How would we translate those feelings in an email, written in English to a daughter or son who do not know the beauty or the romance of the Urdu language. They would say—“yeewww mom, piece of your liver? Okay, please just send a text, why don’t you?!”

When my grandchildren see me reading Urdu or Farsi books, they are curious enough to ask what the script is all about. I try teaching them, but they forget and the attention span is not as good as a video they were watching some time back.

Regardless of whether the letters were written in Urdu or English, they were precious. I am so happy I saved them.

Now, like a fool I wait for the mail to arrive every day. Why? Why do I do that? Who is going to write a long letter to me and send it via USPS? All I get are letters from Obama, or Biden, recently I got one from Nancy Pelosi, and then I get flyers from car dealerships or insurance companies like AARP. Occasionally I get a small envelope with hand written address; I open it thinking that there is a neat message. All it would be a typed invitation to something, which I had to respond by email!! Wedding invitations also have taken to the internet.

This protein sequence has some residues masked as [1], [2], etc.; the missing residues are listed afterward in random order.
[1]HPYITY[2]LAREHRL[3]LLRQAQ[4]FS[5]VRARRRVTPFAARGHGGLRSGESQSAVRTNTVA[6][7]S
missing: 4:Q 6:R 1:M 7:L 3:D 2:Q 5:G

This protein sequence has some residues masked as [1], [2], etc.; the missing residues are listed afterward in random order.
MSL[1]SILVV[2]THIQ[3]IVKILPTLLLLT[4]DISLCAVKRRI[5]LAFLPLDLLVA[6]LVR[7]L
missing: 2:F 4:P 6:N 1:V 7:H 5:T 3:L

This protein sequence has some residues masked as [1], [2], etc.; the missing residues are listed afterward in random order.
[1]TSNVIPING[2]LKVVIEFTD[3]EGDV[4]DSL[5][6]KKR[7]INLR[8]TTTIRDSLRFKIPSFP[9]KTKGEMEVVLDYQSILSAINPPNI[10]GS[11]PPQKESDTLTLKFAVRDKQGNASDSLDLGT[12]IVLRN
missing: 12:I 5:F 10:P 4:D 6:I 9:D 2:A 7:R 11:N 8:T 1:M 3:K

So any more, I do not wait for the mail man. It is all in the past.

Soooo, about this package of old missives that I have from decades ago, I just don’t know what to do with them at this time in my life. I have kissed them, opened and laid them on my eyes, my heart whispering, “they touched these flimsy papers—they used the ink of their fountain pens on these sheets— and I try to feel the softness of their fingers as I caress the papers and the writing.